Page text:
The aquaculture sector has estimated losses due to theft of the product, which is repackaged in clandestine facilities and then sold in the local market and in El Salvador, at $35 million a year.
Honduran aquaculture companies had hoped that waybills, or shipment details documents, which came into effect with the new 2014 Shrimp Farming Act would help control illegal trade of shrimp, but sofar it has not. The National Aquaculture Association of Honduras (Andah) estimates that every year the industry loses 16 million pounds of shrimp.
It is estimated that in 2015 illicit trade and customs fraud added up to $2.2 billion, equivalent to 3.5% of GDP.
Cereals, animals, meat and meat products, bakery products, sugar, macaroni and noodles, dairy, alcoholic beverages and textiles topped the list of products most affected by illegal trade, according to a study by ASIES.
The government is preparing a registration system that requires pork producers to mark their pigs in order to combat smuggling through the use of phytosanitary and traceability controls.
The aim is to have the agreement in late January, which would start with 88 producers enrolled in the Association of Pork Producers of Guatemala (APOGUA), in order to have an animal traceability system, prevent the illegal entry of pigs and prevent arrival of illnesses from Mexico.
Commercial activity grew in 2016 driven by subsectors such as automobiles, although brakes were still encountered such as growing informality, smuggling and bureaucracy in health and safety records.
At the end of the year, the commercial sector has maintained its relevance for the country 's economy and has become the main generator of employment, with 15% of the total labor force, according to the balance complied by the Chamber of Commerce of Costa Rica.
The devaluation of the Mexican peso has worsened the problem in the border areas, where it is estimated that 70% of all products sold are illegal.
The Association of Manufacturers of Food Products (Grefal), says the problem is more serious in the departments of Quetzaltenango, Retalhuleu, Coatepeque, San Marcos and Huehuetenango. Thereseven out of every ten of the products traded"... are contraband that comes in through the Mexican border."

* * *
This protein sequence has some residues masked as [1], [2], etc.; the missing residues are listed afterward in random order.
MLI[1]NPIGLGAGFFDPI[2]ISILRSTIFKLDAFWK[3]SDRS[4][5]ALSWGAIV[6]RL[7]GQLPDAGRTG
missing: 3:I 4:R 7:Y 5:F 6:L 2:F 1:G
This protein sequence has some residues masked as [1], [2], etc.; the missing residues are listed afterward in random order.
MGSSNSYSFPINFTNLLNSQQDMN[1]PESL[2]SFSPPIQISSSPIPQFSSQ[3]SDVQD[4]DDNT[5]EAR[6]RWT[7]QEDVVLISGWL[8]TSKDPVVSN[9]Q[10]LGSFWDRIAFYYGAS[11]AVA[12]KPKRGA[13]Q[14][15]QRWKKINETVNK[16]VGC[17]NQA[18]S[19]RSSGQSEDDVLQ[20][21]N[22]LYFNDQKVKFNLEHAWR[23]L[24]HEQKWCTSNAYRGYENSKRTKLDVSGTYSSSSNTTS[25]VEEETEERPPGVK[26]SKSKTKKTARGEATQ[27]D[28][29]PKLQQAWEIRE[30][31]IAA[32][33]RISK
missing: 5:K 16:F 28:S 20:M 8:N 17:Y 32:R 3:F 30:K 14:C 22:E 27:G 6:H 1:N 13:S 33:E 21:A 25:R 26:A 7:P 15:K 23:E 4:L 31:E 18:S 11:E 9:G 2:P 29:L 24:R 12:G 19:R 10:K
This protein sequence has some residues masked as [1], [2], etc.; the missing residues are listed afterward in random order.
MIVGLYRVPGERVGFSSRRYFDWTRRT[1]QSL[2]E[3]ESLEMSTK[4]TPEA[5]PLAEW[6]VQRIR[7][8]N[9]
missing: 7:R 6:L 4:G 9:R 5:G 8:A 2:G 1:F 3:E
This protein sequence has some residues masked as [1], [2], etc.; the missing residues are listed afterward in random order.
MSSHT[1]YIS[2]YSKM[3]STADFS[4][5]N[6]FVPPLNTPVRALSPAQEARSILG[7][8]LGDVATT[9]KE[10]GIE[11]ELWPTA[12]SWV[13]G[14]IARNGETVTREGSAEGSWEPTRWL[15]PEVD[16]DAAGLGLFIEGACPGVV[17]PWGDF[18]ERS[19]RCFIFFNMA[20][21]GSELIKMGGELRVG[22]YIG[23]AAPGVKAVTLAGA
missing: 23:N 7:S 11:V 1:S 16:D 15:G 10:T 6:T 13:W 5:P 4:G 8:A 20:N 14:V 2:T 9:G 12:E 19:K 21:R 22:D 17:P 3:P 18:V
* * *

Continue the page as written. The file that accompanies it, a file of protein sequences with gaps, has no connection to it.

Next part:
The devaluation of the Mexican peso could be one of the reasons behind the increase in the illegal entry of footwear from that country into Guatemala.
The effect of shoe smuggling across the border with Mexico is added to footwearimports from Asia, which despite paying the corresponding duties and taxes are,"... still priced below those of the local market"said Bayron Almorza, president of the Union of Footwear attached to the Chamber of Industry of Guatemala, to Prensalibre.com.
As expected after any government intervention in a market, the price consumers pay for the product has increased and a black market has been created, encouraging smuggling.
And the Costa Rican State itself risks having to pay millions in compensation for convictions for failing to comply with the procedures established by the WTO after blocking imports of avocados from Mexico.
It has been announced a tender will be launched in April for an electronic system to check containers.
After several failed attempts, it has now been announced the tender to install a tracking system to track and monitor the location of containers in Guatemala will be held no later than April, according to the Superintendent of Tax Administration, Francisco Solórzano Foppa.
Businesses are asking the Executive to reactivate the National Commission against Smuggling to protect issues such as competitiveness, intellectual property rights and the rights of consumers and entrepreneurs.
When the criminal customs fraud structure in Guatemala known as La Linea fell, the National Commission Against Contraband (Conacon) ceased to be operational. For this reason, representatives of the Coordinating Committee of Agricultural, Commercial, Industrial and Financial Associations (CACIF) met with the President and Vice President, Jimmy Morales and Jafeth Cabrera, in order to revive the entity, reported Elperiodico.com.gt.
Companies have to allocate up to 15% of expenses to security services, as a result of the growing violence in the country.
A company wishing to operate in Guatemala has to allocate between 8 to 15% of its expenses to security in order to keep operating. The figure was provided by Victor Guillen, manager of purchases, imports and exports at Dagas, and published by Elperiodico.com.gt, who revealed that his company earmarked Q250 thousand ($32,000) per month for the security of its plants, trucks and workers.